Each frame section of enclosure frame 1 is designed with the identical cross-sectional configuration, and has been engineered to cooperatively mate with adjacent frame sections at each corner of the enclosure. As such, adjoining frame sections can be mitered and easily welded together to form integral corners, thereby avoiding the need for the use of corner adapters, which are frequently used to connect intersecting frame sections of conventional enclosures. The specific construction and function of each frame section of modular enclosure frame 1 is also the subject of a co-pending patent application Ser. No. 07/799,408, entitled MULTI-FACETED MODULAR ENCLOSURE FRAME WITH INTEGRAL SUB-PANEL GUIDE SYSTEM, the contents of which are incorporated herein by reference thereto.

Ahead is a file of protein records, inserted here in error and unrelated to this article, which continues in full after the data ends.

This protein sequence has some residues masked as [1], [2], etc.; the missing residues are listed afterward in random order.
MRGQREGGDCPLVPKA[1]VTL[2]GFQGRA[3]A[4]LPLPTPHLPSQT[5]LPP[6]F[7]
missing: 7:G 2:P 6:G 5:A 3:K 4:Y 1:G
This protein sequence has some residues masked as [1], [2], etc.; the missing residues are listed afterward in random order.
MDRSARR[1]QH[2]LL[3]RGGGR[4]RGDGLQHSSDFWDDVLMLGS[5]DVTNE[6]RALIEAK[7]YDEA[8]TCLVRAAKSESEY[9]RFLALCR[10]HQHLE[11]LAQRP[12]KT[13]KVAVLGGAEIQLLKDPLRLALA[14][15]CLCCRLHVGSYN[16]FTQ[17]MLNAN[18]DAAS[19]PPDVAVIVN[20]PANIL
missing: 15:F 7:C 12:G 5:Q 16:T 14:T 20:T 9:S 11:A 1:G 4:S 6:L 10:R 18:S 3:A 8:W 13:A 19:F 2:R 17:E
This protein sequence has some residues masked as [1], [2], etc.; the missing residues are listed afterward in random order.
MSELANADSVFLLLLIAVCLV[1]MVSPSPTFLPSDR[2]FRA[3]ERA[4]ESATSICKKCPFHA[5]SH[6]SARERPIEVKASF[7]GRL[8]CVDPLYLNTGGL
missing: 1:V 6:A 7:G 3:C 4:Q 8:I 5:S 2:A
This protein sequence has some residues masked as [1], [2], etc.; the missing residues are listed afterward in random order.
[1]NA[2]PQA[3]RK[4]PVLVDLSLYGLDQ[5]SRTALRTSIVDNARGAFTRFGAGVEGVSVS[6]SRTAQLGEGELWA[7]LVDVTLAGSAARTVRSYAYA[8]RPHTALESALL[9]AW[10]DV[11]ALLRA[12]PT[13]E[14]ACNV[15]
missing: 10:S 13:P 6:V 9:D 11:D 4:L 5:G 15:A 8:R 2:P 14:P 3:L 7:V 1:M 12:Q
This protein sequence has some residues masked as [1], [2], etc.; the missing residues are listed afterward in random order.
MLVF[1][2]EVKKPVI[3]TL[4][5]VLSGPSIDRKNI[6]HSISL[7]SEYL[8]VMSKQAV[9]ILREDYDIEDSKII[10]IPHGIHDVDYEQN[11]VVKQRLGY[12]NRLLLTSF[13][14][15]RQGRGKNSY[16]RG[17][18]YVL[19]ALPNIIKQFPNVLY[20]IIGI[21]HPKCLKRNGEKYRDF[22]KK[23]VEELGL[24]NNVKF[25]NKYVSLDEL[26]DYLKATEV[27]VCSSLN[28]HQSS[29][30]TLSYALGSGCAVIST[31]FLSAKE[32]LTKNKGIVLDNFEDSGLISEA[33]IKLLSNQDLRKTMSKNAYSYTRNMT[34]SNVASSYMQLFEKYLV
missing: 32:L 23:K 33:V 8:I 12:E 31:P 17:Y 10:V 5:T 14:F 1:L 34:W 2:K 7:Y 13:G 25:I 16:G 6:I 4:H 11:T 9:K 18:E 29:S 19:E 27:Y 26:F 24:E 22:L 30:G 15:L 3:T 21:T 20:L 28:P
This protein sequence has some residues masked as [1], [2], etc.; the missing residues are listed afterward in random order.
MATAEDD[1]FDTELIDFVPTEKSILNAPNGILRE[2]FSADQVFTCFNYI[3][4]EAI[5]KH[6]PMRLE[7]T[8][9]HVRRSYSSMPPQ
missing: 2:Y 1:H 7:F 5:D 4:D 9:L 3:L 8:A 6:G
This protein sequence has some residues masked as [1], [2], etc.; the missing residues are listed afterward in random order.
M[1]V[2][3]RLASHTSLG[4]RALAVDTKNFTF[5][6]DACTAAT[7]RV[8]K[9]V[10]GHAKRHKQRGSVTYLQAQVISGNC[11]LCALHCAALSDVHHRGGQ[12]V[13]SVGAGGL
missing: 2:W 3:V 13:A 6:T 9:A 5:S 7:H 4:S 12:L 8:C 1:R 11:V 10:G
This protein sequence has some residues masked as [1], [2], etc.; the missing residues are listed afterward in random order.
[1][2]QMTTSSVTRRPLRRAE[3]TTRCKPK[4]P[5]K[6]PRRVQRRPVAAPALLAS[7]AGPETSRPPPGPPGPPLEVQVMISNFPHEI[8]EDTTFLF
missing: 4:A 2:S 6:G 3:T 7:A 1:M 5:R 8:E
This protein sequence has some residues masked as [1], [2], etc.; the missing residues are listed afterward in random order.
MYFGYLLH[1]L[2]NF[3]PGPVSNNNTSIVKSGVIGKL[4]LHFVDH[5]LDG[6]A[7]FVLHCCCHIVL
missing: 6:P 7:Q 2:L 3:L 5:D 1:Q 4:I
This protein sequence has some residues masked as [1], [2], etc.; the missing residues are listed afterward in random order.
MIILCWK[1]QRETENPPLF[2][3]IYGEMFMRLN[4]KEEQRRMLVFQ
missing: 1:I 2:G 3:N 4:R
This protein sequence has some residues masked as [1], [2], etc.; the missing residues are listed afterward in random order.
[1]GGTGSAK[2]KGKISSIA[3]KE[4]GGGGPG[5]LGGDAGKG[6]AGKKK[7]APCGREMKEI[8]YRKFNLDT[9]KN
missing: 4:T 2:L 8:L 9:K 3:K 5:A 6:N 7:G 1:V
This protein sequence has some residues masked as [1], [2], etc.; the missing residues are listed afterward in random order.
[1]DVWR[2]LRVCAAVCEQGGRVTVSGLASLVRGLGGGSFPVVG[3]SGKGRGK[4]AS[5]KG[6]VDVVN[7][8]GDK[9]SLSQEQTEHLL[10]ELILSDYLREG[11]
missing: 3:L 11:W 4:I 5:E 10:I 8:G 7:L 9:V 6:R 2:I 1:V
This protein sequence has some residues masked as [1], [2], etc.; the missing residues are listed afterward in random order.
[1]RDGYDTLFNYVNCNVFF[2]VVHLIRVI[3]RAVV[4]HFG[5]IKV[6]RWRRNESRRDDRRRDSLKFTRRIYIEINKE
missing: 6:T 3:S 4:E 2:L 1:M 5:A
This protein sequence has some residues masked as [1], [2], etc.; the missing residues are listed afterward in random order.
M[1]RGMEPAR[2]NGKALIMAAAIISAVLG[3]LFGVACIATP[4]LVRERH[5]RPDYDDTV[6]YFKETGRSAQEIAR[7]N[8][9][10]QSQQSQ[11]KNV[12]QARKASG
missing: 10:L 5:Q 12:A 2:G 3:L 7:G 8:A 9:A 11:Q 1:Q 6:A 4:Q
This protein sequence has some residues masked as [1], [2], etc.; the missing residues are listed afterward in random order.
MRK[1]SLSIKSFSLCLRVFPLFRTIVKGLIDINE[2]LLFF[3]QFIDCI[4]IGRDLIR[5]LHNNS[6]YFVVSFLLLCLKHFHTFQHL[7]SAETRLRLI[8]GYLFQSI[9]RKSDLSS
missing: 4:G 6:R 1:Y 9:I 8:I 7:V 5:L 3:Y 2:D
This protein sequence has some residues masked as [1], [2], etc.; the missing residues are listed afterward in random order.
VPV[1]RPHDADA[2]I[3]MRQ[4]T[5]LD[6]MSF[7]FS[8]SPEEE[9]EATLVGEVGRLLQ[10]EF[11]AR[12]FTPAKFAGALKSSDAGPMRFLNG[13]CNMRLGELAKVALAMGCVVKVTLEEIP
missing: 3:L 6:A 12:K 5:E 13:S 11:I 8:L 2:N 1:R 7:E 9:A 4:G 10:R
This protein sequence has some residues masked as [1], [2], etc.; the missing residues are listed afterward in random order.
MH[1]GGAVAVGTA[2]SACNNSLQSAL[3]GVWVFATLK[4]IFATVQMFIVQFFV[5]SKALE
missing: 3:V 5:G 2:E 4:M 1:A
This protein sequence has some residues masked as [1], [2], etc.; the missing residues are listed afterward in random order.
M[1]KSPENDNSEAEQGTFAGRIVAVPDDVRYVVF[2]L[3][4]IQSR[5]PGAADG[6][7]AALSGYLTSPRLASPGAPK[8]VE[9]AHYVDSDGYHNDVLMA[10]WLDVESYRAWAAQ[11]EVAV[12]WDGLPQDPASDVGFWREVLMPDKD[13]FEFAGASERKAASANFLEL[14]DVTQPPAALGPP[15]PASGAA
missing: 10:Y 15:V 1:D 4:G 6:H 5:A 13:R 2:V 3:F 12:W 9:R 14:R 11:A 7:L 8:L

As noted previously and shown in FIG. 1B, enclosure frame 1 includes a unique sub-panel guide system which is preferably, but not necessarily, integrally formed therewith. Lower base frame sections 19, 21, 23, and 25 form an integral channel member 39 which is defined by a pair of legs 41 and 43 that are interconnected at their lower ends by webbed portion 45. Upon completing the assembly of modular frame 1, lower frame sections 19, 21, 23, and 25 define a continuous integral generally rectangular guide channel 47, which extends around the inner periphery of the base of the modular enclosure frame 1.